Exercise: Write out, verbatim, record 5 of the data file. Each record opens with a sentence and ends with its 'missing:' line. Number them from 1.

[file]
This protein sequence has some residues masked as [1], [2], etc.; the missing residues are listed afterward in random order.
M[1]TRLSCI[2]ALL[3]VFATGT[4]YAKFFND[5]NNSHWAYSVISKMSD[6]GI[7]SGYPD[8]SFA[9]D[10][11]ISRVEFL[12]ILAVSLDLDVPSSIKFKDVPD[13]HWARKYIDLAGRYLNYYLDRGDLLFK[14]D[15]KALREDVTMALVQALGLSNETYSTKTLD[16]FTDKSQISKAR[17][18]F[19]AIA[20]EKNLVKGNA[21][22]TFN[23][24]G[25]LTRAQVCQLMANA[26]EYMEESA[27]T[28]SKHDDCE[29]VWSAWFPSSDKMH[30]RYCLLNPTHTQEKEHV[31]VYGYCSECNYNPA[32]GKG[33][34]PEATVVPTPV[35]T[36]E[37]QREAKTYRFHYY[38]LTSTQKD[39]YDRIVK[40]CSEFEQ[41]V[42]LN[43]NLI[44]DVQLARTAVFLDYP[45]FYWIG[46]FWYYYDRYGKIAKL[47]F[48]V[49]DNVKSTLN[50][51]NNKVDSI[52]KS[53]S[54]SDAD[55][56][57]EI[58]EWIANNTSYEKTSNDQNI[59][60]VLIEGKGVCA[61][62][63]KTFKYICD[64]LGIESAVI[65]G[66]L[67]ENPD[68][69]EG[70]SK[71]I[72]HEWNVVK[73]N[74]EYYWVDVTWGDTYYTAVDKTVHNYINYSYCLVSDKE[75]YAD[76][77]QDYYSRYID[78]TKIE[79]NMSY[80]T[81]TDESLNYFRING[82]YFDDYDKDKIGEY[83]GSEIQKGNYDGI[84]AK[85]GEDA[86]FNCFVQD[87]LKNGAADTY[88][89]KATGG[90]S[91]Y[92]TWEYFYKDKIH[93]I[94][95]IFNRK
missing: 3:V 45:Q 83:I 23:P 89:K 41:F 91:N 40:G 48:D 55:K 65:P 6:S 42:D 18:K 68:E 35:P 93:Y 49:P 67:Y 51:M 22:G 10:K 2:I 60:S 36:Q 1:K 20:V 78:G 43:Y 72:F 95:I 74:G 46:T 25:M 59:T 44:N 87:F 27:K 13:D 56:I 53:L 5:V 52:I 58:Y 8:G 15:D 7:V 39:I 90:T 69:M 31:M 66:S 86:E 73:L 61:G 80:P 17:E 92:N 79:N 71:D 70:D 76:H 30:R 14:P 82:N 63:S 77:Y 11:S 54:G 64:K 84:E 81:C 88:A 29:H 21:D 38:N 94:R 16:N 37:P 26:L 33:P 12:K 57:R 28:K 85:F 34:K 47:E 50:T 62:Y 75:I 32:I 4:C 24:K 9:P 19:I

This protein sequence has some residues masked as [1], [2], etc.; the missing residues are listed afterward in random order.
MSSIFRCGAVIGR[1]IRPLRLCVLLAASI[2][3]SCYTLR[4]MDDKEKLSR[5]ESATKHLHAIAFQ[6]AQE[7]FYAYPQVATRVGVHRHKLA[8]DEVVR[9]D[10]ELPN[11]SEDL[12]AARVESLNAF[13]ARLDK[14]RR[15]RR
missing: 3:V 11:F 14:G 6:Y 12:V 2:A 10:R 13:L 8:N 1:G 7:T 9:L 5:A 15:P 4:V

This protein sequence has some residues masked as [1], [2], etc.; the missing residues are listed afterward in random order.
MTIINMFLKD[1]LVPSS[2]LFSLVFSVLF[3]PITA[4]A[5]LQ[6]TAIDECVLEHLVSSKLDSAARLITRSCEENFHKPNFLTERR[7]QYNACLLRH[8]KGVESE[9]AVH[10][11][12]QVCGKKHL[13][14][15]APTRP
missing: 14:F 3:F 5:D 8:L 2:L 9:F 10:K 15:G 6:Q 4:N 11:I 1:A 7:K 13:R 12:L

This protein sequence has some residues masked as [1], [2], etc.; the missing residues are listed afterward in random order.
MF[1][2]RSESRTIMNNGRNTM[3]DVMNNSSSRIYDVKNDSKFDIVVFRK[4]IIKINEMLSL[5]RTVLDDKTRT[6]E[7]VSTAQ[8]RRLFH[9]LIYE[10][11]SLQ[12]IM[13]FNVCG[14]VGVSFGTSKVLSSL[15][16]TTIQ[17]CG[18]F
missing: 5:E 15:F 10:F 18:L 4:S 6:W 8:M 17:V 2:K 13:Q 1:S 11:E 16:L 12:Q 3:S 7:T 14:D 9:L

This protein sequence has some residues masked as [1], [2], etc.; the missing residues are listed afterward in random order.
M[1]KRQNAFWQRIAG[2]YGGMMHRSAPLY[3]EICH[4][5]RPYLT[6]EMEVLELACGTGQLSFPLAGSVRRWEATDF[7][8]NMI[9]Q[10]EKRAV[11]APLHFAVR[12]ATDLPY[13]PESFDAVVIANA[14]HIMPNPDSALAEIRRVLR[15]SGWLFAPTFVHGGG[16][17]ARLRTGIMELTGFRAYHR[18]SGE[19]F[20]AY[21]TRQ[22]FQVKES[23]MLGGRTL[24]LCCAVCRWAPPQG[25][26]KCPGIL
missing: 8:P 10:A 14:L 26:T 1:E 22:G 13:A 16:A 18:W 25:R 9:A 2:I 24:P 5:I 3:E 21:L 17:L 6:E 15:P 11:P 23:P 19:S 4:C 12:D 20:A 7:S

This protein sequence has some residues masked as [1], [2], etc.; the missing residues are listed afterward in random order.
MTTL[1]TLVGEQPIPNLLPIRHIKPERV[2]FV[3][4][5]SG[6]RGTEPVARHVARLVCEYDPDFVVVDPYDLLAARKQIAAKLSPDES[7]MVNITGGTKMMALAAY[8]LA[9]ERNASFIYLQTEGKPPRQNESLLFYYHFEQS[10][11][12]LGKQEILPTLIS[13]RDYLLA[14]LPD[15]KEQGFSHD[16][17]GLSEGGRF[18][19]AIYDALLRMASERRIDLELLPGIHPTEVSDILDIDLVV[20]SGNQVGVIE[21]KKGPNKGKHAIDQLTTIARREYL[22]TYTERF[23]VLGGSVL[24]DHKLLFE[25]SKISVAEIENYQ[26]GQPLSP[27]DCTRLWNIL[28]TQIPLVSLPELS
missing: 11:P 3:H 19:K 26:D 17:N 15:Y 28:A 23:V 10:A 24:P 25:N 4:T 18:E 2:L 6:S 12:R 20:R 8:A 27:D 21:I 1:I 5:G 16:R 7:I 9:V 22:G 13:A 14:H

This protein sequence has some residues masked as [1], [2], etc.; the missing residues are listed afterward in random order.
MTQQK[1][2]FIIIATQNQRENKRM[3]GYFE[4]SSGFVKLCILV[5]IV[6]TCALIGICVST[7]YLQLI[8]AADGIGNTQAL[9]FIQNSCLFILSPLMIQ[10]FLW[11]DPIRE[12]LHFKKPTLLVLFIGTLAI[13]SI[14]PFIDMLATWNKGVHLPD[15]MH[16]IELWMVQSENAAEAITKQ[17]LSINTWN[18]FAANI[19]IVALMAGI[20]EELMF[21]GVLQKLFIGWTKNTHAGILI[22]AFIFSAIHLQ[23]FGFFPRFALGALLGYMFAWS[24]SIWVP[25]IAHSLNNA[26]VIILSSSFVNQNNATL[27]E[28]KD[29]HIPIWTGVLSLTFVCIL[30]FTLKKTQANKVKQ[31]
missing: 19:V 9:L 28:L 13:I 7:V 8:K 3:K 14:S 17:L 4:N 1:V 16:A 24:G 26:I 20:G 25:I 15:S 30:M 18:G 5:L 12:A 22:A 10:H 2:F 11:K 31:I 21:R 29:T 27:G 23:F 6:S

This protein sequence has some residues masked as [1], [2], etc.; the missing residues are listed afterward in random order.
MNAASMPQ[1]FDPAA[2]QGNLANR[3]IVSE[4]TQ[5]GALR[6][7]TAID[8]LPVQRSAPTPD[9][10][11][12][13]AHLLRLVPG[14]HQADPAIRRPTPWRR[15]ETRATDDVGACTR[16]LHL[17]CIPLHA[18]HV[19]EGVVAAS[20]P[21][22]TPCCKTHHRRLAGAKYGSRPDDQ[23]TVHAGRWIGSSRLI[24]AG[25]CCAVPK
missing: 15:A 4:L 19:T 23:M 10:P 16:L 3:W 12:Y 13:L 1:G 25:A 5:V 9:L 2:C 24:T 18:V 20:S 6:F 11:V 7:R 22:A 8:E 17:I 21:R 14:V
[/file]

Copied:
This protein sequence has some residues masked as [1], [2], etc.; the missing residues are listed afterward in random order.
M[1]KRQNAFWQRIAG[2]YGGMMHRSAPLY[3]EICH[4][5]RPYLT[6]EMEVLELACGTGQLSFPLAGSVRRWEATDF[7][8]NMI[9]Q[10]EKRAV[11]APLHFAVR[12]ATDLPY[13]PESFDAVVIANA[14]HIMPNPDSALAEIRRVLR[15]SGWLFAPTFVHGGG[16][17]ARLRTGIMELTGFRAYHR[18]SGE[19]F[20]AY[21]TRQ[22]FQVKES[23]MLGGRTL[24]LCCAVCRWAPPQG[25][26]KCPGIL
missing: 8:P 10:A 14:L 26:T 1:E 22:G 13:A 16:A 18:W 25:R 9:A 2:I 24:P 5:I 3:E 21:L 17:L 6:E 15:P 11:P 23:P 19:S 4:C 12:D 20:A 7:S